‘Since 2007,’ Bernard continues, ‘we’ve developed strong partnerships with other leading technology specialists, particularly LyondellBasell and Grace Davison. Incorporating their expertise and that of other global producers, Safripol’s expert R&D team has been producing advanced products to improve converters’ economic performance. We’re constantly evolving and responding to market demands for more efficient, lighter and greener products. Our customers rely on us to assist in their growth.’
In terms of product supply, Safripol sells directly to larger converters around South Africa and sub-Saharan Africa and has a long-standing agreement with Plastomark, a supplier of branded polymers, as national ex-stock distributor.
Excelling in Safety, Health, Environmental & Quality (SHEQ) is another priority at Safripol.
‘Our SHEQ procedures are never compromised,’ explains Bernhard. ‘We treat accidents seriously; and I’m proud to say we we’re one of the few South African companies that has managed with no serious reportable SHEQ events in several years. Our ratings are well below the industry average.’
Best practice policies have been established for virtually every aspect of Safripol’s business and its management team has gone to great lengths to nurture personal accountability and drive individual empowerment among its 300 staff.
Processes are clearly defined, yet employees are encouraged to use their initiative and take responsibility for their decisions.
In the CRF Institute’s Best Employers Review, Safipol CEO, Joaquin Schoch, is quoted as saying: ‘Our people don’t regard Safripol as a separate entity from themselves. It’s a collective embodiment of skills, interests and concerns, culture and values and day-to-day activities. It’s this ownership that explains the high level of engagement and accountability.’
There are several well-entrenched staff initiatives, including the Opportunity Tracking System and Six Sigma, and a multitude of structured support systems to ensure on-going participation in improving employee skills and production efficiencies.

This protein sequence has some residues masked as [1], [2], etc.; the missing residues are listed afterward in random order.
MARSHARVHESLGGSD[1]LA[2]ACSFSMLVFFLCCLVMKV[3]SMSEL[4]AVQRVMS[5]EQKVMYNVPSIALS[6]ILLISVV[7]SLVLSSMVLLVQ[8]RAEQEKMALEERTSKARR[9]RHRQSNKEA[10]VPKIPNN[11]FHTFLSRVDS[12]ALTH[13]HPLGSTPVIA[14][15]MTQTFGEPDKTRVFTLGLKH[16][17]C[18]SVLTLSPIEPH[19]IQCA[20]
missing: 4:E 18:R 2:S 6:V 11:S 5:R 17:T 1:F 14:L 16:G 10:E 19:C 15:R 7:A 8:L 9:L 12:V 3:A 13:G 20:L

Being recognised as the Best Employer in the chemicals industry is regarded as an important feather in Safripol’s cap.
‘We participate annually in the survey and it’s an honour to be recognised by the CRF Institute and our employees as a great company to work for!’ adds Joaquin. ‘CRF’s comprehensive research into our HR policy framework and further employee interviews provide us with valuable information on our overall proposition as an attractive and progressive employer.’
Safripol’s growth is based on economic growth and there are always challenges and hurdles to overcome. However, Bernhard paints a positive picture for the company, especially in PP production. ‘There are certain ethylene constraints in South Africa that limit market penetration but I foresee a healthy increase in PP supply in the immediate future,’ he remarks. ‘We’re a forward-thinking company with a vested interest in economic progress. We always strive to find solutions to daily challenges to leverage our customers’ competitiveness in the market place.’
Safripol’s management team includes Joaquin Schoch (CEO), Geoff Gaywood (COO), Frans van Dyk (financial director), Bernhard Mahl (commercial director), Nico van Niekerk (production director), Charles van der Walt (site director), Ian Kennon (public affairs director), Sakkie du Plessis (HR director) and Mike Gradwell (R&D director). Safripol’s South African black empowerment partner, holding a 21% share, is Thebe Investment Corporation.